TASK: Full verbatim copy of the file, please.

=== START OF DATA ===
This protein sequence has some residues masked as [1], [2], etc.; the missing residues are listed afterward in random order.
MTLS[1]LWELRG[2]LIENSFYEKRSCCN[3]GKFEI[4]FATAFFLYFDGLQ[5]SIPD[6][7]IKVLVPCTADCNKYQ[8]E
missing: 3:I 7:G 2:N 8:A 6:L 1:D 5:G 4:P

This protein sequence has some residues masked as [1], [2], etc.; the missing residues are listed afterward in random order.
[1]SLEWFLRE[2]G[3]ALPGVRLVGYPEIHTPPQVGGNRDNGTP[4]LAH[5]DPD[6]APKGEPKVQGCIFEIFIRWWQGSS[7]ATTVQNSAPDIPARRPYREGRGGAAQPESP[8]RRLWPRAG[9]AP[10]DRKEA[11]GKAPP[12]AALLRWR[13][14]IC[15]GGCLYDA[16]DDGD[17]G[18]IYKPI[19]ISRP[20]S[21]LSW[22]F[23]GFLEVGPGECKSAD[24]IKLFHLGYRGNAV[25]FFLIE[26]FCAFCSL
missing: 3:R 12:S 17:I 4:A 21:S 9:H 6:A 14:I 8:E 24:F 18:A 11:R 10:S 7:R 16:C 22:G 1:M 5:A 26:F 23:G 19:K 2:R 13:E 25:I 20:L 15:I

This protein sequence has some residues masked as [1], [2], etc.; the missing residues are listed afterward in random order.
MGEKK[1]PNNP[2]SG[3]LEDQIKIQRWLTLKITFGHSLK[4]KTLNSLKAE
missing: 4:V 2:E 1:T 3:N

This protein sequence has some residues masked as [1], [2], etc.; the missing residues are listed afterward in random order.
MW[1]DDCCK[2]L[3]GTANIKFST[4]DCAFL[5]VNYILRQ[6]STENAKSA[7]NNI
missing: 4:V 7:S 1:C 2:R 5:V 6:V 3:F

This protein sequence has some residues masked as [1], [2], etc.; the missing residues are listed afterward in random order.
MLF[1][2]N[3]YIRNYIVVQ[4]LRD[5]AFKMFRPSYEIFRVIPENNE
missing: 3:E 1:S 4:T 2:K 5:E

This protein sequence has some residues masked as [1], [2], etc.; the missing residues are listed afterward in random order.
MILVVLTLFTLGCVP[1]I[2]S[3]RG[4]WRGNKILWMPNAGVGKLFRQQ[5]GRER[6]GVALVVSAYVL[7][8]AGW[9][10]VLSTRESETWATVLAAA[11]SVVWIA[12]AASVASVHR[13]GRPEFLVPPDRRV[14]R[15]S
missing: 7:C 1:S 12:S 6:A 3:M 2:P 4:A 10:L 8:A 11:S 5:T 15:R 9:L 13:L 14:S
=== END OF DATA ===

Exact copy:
This protein sequence has some residues masked as [1], [2], etc.; the missing residues are listed afterward in random order.
MTLS[1]LWELRG[2]LIENSFYEKRSCCN[3]GKFEI[4]FATAFFLYFDGLQ[5]SIPD[6][7]IKVLVPCTADCNKYQ[8]E
missing: 3:I 7:G 2:N 8:A 6:L 1:D 5:G 4:P

This protein sequence has some residues masked as [1], [2], etc.; the missing residues are listed afterward in random order.
[1]SLEWFLRE[2]G[3]ALPGVRLVGYPEIHTPPQVGGNRDNGTP[4]LAH[5]DPD[6]APKGEPKVQGCIFEIFIRWWQGSS[7]ATTVQNSAPDIPARRPYREGRGGAAQPESP[8]RRLWPRAG[9]AP[10]DRKEA[11]GKAPP[12]AALLRWR[13][14]IC[15]GGCLYDA[16]DDGD[17]G[18]IYKPI[19]ISRP[20]S[21]LSW[22]F[23]GFLEVGPGECKSAD[24]IKLFHLGYRGNAV[25]FFLIE[26]FCAFCSL
missing: 3:R 12:S 17:I 4:A 21:S 9:H 6:A 14:I 8:E 24:F 18:A 11:R 10:S 7:R 16:C 22:G 1:M 5:A 26:F 23:G 19:K 2:R 13:E 25:I 20:L 15:I

This protein sequence has some residues masked as [1], [2], etc.; the missing residues are listed afterward in random order.
MGEKK[1]PNNP[2]SG[3]LEDQIKIQRWLTLKITFGHSLK[4]KTLNSLKAE
missing: 4:V 2:E 1:T 3:N

This protein sequence has some residues masked as [1], [2], etc.; the missing residues are listed afterward in random order.
MW[1]DDCCK[2]L[3]GTANIKFST[4]DCAFL[5]VNYILRQ[6]STENAKSA[7]NNI
missing: 4:V 7:S 1:C 2:R 5:V 6:V 3:F

This protein sequence has some residues masked as [1], [2], etc.; the missing residues are listed afterward in random order.
MLF[1][2]N[3]YIRNYIVVQ[4]LRD[5]AFKMFRPSYEIFRVIPENNE
missing: 3:E 1:S 4:T 2:K 5:E

This protein sequence has some residues masked as [1], [2], etc.; the missing residues are listed afterward in random order.
MILVVLTLFTLGCVP[1]I[2]S[3]RG[4]WRGNKILWMPNAGVGKLFRQQ[5]GRER[6]GVALVVSAYVL[7][8]AGW[9][10]VLSTRESETWATVLAAA[11]SVVWIA[12]AASVASVHR[13]GRPEFLVPPDRRV[14]R[15]S
missing: 7:C 1:S 12:S 6:A 3:M 2:P 4:A 10:L 8:A 11:S 5:T 15:R 9:L 13:L 14:S